Governor Kathy Hochul recently said “The M.T.A. is the lifeblood. We will be focusing on ways to generate revenues with congestion pricing. That is back on track after a few hiccups with the federal government. We will have no fare increases planned, because we want people to come back to work.” (Source: “Questions for New York’s Candidates for Governor,” New York Times, Sunday, June 26) did not tell the whole story. Congestion pricing continues to be politically sensitive. Final details of who will pay has yet to be determined by the MTA Traffic Mobility Review Board.
One year after becoming Governor, Hochul announced appointments to fill her five seats. This was made public at the July 27 MTA board meeting. They include Carl Weisbrod, a former city planning and economic development chief who will serve as Chairman of the MTA TMRB. He currently is employed with the consultant firm HR&A Advisors.
The other four appointees on the board are the former Real Estate Board of New York President John Banks, a past president of the New York Real Estate Board; Scott Rechler, Regional Plan Association chief and the head of developer RXR Realty; MTA Board Member Elizabeth Velez. She was a past chairperson of the New York Building Congress; and Kathryn Wylde, who heads the Partnership for New York City. This organization represents the city’s business community. No union, commuter or environmental advocacy group leaders were appointed.
Elected officials on all levels of government will lobby for discounts or exemptions for police officers, fire fighters, teachers, low income, New York City outer borough residency, seniors, physically disabled. small commercial delivery businesses, users of electric vehicles, residents living below 60th Street in Manhattan or other special niches. These discounts or exemptions will be adopted to placate their constituents when running for reelection in 2023 or 2024. More discounts translates to less revenues. Nobody can predict if anywhere near $1 billion in annual toll revenues will actually appear..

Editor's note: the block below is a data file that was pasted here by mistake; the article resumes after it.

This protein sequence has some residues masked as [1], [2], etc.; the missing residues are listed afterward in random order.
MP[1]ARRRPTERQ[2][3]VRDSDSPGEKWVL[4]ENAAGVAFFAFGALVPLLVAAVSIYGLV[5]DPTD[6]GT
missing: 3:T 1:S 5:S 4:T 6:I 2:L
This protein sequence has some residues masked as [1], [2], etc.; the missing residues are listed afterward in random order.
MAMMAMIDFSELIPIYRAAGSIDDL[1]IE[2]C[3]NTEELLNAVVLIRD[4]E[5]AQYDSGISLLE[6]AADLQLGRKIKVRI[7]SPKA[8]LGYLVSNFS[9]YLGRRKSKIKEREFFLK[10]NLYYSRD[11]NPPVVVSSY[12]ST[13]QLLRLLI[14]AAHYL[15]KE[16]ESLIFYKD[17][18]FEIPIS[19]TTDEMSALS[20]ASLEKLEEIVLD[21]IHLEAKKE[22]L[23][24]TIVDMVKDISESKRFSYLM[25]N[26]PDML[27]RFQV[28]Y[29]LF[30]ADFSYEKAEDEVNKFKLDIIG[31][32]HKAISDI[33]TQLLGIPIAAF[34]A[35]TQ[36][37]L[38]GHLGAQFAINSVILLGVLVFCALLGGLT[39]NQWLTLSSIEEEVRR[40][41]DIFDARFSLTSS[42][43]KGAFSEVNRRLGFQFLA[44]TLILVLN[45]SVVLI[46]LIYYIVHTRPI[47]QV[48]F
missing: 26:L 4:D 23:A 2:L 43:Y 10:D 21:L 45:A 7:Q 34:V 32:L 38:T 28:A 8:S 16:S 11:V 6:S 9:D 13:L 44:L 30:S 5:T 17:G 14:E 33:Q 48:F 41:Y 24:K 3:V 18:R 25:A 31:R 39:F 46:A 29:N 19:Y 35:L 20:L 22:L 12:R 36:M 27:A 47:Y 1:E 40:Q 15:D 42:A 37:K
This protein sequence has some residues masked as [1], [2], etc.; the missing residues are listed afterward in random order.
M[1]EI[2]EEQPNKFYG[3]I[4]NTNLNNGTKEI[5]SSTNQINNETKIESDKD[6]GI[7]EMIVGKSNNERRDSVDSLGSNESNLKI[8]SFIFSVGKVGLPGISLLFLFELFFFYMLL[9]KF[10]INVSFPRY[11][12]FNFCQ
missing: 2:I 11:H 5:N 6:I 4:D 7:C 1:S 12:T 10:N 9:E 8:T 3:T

The MTA has scheduled virtual public hearings in August. For months, all of the MTA board and committee meetings held at MTA HQ, in Manhattan have been in person. Why not the same for these public hearings? .
In 2019, fare increases for the MTA NYC transit bus, subway and Staten Island Railway, along with Long Island and Metro North Rail Roads were part of the approval process for the $51 billion 2020-24 Five Year Capital Plan. Former Governor Andrew Cuomo, New York City Mayor Bill de Blasio, the State Legislature and City Council were all in on this financial arrangement. It included 4 percent increases in 2021 and 2023. Continuing to postpone fare increases will add to the MTA financial shortfall. Comptroller Tom DiNapoli just released a devastating report on MTA finances.
Hochul never comments on the ongoing fare evasion averaging several hundred million per year. The loss of farebox revenue due to two million pre-COVID-19 riders failing to return also adversely impacts the MTA budget. The MTA’s own updated McKinley consultants report indicated it will take many more years before ridership ever returns to pre-COVID-19 numbers.
Hochul has ignored the impact of inflation on the MTA. The price of both gasoline and diesel fuel has doubled. The engineers cost estimates for capital construction projects will have to be reevaluated for procurement contracts that will be advertised over the next 29 months remaining in the MTA $51 billion 2020-24 Five Year Capital Plan. The same also applies for the purchase of materials for routine maintenance and state of good repair in house track, signal and other projects performed by MTA employees. Future purchases of buses, subway and commuter rail cars may cost more. Vendors who bid on MTA material purchases and capital projects will inevitably pass on their own increased costs for materials including delivery costs
How will Hochul assist the MTA in making up for billions in previously anticipated congestion price tolling that may not appear until 2024 along with previously scheduled fare increase revenues?. Ditto for additional costs due to inflation, lost revenues due to ongoing fare evasion and upcoming union contracts? Labor will want salary increases that at a minimum keep pace with growing inflation.
Larry Penner is a transportation advocate, historian and writer, who previously worked for the Federal Transit Administration Region 2 New York Office. This included the development, review, approval and oversight for billions in capital projects and programs for the MTA, NYC Transit, Long Island Rail Road, Metro North Rail Road, MTA Bus along with 30 other transit agencies in NY & NJ.